Best Practices Around the World: Some Suggestions for European Cities

  • Rosalba D’Onofrio
  • Elio Trusiani
Part of the SpringerBriefs in Geography book series (BRIEFSGEOGRAPHY)


In addition to European experiences, which are often trapped within consolidated paths, in other parts of the world, some cities are opening up to welcoming experimental forms of small-scale bottom-up urban planning. Questions related to social sustainability are in many cases the bearers of innovation outside of conventional urban planning and design paths. The examples of North American cities rely a lot on experimentation through close involvement with civil society, which assumes responsibility for the city’s living spaces, becoming a promoter of health-based initiatives, even from the economic point of view. Experimentation in the field is frequently accompanied by guidelines and tools charged with providing technical offices and designers with orientations rather than rigid rules. In addition, the impression is that it is the context that guides the interventions, avoiding simplistic, ineffective generalizations. With all the differences among the situations, health and urban planning are also themes addressed by South American cities. In many cases, they deal with approaches that are specifically health related and aimed at guaranteeing a minimum level of services, especially in the very diffuse areas of contemporary urban “informality” (vilas, favelas, etc.).


Urban resilience Flexible urban planning Bottom up urbanism Performative urbanism Resilient management Participatory, inclusive planning 


  1. de Leeuw, E., & Simos, J. (2017). Healthy cities. the theory, policy, and practice of value-based urban planning. Springer Publisher.Google Scholar
  2. Sallis, J. F. (2016, May 28). Physical activity in relation to urban environments in 14 cities worldwide: A cross-sectional study. The Lancet, 387(10034), 2207–2217.Google Scholar


  1. For New York City:Google Scholar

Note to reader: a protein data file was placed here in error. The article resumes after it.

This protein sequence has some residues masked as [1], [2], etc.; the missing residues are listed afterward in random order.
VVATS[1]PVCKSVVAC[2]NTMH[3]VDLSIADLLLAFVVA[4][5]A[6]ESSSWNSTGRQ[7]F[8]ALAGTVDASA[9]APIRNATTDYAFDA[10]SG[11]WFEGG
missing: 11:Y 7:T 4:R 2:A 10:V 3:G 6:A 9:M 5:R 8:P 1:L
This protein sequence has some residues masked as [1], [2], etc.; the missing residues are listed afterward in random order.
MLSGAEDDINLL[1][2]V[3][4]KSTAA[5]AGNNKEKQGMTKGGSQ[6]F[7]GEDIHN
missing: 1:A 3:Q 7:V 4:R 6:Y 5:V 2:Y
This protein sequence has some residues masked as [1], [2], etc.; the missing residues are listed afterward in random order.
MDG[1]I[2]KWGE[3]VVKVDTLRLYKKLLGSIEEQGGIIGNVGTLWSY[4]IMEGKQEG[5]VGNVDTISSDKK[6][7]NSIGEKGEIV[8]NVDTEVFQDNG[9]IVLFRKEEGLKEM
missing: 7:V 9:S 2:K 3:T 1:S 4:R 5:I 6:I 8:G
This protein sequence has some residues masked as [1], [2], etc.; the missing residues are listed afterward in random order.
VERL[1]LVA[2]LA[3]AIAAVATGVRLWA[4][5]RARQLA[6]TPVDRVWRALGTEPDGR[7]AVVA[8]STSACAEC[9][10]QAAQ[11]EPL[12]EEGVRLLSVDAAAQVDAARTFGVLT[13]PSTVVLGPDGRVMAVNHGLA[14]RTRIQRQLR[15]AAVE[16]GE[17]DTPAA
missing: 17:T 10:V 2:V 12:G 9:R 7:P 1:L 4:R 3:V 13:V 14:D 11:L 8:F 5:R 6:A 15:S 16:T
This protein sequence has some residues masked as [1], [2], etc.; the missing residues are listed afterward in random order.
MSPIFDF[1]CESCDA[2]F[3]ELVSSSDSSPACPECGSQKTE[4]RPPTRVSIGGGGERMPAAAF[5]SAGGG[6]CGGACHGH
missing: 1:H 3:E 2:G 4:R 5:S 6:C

2. NYC. (2010). Active design guidelines. Promoting physical activity and health design. Accessed May 27, 2017.
  3. NYC. (2013a). Active design—Shaping the sidewalk experience. In Accessed May 27, 2017.
  4. NYC. (2013b). Active design—Guide for community groups. In…/active-design-community-guide.pdf. Accessed May 27, 2017.
  5. NYC. (2016). NYC plaza program. Application guidelines 2016. In…/2015-plaza-program-guidelines.pdf. Accessed May 27, 2017.
  6. For Toronto:Google Scholar
  7. Toronto Public Health. (2011). Healthy Toronto by design. Toronto, Ontario.…toronto/toronto…health/healthy…/hea…. Accessed May 27, 2017.
  8. Toronto Public Health and Urban Design for Health. (2013). A health and environment-enhanced land use planning tool: Highlights.…health/healthy…/clasp_tool_2012.pdf. Accessed May 27, 2017.
  9. Toronto Public Health, City of Toronto Planning, City of Toronto Transportation Services and Gladki Planning Associates. (2014). Active city: Designing for health.…. Accessed May 27, 2017.
  10. For Medellín:Google Scholar
  11. For Santiago de Chile:Google Scholar
  12. For Porto Alegre:Google Scholar

Copyright information

© The Author(s) 2018

Authors and Affiliations

  1. 1.School of Architecture and DesignUniversity of CamerinoAscoli PicenoItaly
  2. 2.School of Architecture and DesignUniversity of CamerinoAscoli PicenoItaly

Personalised recommendations